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In Real World Haskell, Chapter 4. Functional Programming

Write foldl with foldr:

-- file: ch04/Fold.hs
myFoldl :: (a -> b -> a) -> a -> [b] -> a

myFoldl f z xs = foldr step id xs z
    where step x g a = g (f a x)

The above code confused me a lot, and some guy called dps rewrote it with some meaningful name to make it clearer a bit:

myFoldl stepL zeroL xs = (foldr stepR id xs) zeroL
where stepR lastL accR accInitL = accR (stepL accInitL lastL)

One guy Jef G then did a excellent job by providing a example and showint the underlying machanism step by step:

myFoldl (+) 0 [1, 2, 3]
= (foldR step id [1, 2, 3]) 0
= (step 1 (step 2 (step 3 id))) 0
= (step 1 (step 2 (\a3 -> id ((+) a3 3)))) 0
= (step 1 (\a2 -> (\a3 -> id ((+) a3 3)) ((+) a2 2))) 0
= (\a1 -> (\a2 -> (\a3 -> id ((+) a3 3)) ((+) a2 2)) ((+) a1 1)) 0
= (\a1 -> (\a2 -> (\a3 -> (+) a3 3) ((+) a2 2)) ((+) a1 1)) 0
= (\a1 -> (\a2 -> (+) ((+) a2 2) 3) ((+) a1 1)) 0
= (\a1 -> (+) ((+) ((+) a1 1) 2) 3) 0
= (+) ((+) ((+) 0 1) 2) 3
= ((0 + 1) + 2) + 3

But I still cannot fully understand that, here are my questions:

  1. What is the id function for? What is the role of? Why should we need it here?
  2. In the above example, id function is the accumulator in the lambda function?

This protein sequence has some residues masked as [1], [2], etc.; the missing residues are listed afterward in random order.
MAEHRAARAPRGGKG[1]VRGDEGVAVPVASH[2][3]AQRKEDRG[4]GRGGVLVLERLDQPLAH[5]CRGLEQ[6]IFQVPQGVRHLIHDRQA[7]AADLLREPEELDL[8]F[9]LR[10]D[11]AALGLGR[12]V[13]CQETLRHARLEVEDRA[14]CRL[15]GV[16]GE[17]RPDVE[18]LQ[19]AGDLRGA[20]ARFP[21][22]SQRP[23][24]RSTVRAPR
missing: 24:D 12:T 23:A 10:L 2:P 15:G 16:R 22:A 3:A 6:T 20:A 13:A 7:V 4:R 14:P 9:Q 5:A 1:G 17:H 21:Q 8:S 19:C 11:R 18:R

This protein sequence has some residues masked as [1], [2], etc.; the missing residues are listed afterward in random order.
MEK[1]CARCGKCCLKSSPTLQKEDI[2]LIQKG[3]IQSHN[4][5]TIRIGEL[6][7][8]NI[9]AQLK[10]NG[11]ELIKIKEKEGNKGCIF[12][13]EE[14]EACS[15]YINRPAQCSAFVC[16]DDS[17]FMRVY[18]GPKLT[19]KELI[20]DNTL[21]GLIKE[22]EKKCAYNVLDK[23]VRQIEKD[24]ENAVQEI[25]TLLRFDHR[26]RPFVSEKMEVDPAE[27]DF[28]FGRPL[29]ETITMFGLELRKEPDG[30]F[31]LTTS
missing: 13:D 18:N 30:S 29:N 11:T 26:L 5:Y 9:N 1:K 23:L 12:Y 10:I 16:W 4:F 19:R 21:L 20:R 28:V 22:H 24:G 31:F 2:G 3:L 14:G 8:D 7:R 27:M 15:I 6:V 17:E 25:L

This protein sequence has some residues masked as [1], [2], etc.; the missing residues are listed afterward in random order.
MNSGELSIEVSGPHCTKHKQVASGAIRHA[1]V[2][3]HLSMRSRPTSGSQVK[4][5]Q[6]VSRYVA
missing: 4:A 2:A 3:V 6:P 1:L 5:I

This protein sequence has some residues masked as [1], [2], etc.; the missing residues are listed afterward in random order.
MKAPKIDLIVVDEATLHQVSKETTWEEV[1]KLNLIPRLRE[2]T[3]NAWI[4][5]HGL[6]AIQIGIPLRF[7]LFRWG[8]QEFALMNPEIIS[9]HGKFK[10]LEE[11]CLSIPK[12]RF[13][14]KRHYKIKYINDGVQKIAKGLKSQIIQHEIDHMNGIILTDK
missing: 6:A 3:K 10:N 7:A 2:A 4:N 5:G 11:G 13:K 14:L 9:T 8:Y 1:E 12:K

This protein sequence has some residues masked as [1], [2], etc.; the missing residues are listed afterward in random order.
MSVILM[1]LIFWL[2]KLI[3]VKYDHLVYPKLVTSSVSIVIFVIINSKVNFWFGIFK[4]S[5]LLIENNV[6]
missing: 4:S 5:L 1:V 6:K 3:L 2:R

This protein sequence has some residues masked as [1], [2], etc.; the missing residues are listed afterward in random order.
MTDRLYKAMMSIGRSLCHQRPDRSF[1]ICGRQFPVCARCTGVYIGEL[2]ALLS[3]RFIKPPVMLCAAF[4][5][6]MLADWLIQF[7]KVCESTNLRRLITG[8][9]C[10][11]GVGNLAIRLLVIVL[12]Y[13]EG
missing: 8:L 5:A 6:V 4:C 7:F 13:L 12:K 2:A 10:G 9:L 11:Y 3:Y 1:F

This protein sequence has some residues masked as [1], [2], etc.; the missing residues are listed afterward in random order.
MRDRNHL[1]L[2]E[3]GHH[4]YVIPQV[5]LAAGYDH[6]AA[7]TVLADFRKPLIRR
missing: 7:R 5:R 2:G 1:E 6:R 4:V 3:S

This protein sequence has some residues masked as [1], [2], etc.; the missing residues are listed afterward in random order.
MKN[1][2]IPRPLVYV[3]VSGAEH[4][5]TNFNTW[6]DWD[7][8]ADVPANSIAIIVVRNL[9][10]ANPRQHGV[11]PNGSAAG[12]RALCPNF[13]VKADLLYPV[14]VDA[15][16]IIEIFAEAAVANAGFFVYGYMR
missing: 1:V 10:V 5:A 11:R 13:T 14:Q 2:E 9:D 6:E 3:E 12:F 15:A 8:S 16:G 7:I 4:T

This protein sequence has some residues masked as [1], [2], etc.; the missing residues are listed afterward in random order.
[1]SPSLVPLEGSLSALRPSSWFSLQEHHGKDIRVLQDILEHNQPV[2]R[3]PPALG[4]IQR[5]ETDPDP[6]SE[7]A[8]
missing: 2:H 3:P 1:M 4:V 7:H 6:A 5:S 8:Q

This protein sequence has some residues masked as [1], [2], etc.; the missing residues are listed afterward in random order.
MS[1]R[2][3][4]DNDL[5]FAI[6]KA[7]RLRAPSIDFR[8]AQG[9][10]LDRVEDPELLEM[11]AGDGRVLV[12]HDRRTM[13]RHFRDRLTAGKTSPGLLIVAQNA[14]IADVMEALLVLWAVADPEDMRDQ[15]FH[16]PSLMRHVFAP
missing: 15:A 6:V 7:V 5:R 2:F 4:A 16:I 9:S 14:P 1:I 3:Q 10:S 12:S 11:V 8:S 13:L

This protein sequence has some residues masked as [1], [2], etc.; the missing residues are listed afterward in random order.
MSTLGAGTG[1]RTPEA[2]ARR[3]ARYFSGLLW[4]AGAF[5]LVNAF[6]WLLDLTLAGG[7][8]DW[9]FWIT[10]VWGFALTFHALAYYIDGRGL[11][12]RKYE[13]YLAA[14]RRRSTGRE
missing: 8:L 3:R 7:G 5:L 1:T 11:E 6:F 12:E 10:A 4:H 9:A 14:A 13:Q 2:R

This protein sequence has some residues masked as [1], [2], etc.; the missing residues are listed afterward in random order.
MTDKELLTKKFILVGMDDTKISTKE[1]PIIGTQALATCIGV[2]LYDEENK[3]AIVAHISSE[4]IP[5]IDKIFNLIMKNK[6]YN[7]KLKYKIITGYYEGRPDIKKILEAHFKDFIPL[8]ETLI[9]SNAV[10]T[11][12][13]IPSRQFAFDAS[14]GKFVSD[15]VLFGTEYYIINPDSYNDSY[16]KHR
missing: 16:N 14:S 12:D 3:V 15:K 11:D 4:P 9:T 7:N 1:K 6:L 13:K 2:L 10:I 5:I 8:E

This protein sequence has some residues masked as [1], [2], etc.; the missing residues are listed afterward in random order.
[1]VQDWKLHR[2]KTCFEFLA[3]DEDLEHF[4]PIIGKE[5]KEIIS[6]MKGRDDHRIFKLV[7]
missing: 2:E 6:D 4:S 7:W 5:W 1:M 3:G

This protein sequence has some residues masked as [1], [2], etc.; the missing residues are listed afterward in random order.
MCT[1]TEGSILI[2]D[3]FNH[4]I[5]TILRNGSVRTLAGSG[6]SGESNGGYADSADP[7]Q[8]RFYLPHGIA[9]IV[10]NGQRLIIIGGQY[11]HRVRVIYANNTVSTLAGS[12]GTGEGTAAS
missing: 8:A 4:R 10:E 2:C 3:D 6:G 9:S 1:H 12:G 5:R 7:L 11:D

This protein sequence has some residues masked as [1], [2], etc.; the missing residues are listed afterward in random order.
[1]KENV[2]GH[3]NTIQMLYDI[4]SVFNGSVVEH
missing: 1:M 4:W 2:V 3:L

3. foldr's prototype is foldr :: (a -> b -> b) -> b -> [a] -> b, and the first parameter is a function which need two parameters, but the step function in the myFoldl's implementation uses 3 parameters, I'm complelely confused!

Is there anyone who can help me? Thanks a lot!

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up vote 73 down vote accepted

Some explanations are in order!

What is the id function for? What is the role of? Why should we need it here?

id is the identity function, id x = x, and is used as the equivalent of zero when building up a chain of functions with function composition, (.). You can find it defined in the Prelude.

In the above example, id function is the accumulator in the lambda function?

The accumulator is a function that is being built up via repeated function application. There's no explicit lambda, since we name the accumulator, step. You can write it with a lambda if you want:

foldl f a bs = foldr (\b g x -> g (f x b)) id bs a

Or as Graham Hutton would write:

enter image description here

foldr's prototype is foldr :: (a -> b -> b) -> b -> [a] -> b

A Haskell programmer would say that the type of foldr is (a -> b -> b) -> b -> [a] -> b.

and the first parameter is a function which need two parameters, but the step function in the myFoldl's implementation uses 3 parameters, I'm complelely confused

This is confusing and magical! We play a trick and replace the accumulator with a function, which is in turn applied to the initial value to yield a result.

Graham Hutton explains the trick to turn foldl into foldr in the above article. We start by writing down a recursive definition of foldl:

foldl :: (a -> b -> a) -> a -> [b] -> a
foldl f v []       = v
foldl f v (x : xs) = foldl f (f v x) xs

And then refactor it via the static argument transformation on f:

foldl :: (a -> b -> a) -> a -> [b] -> a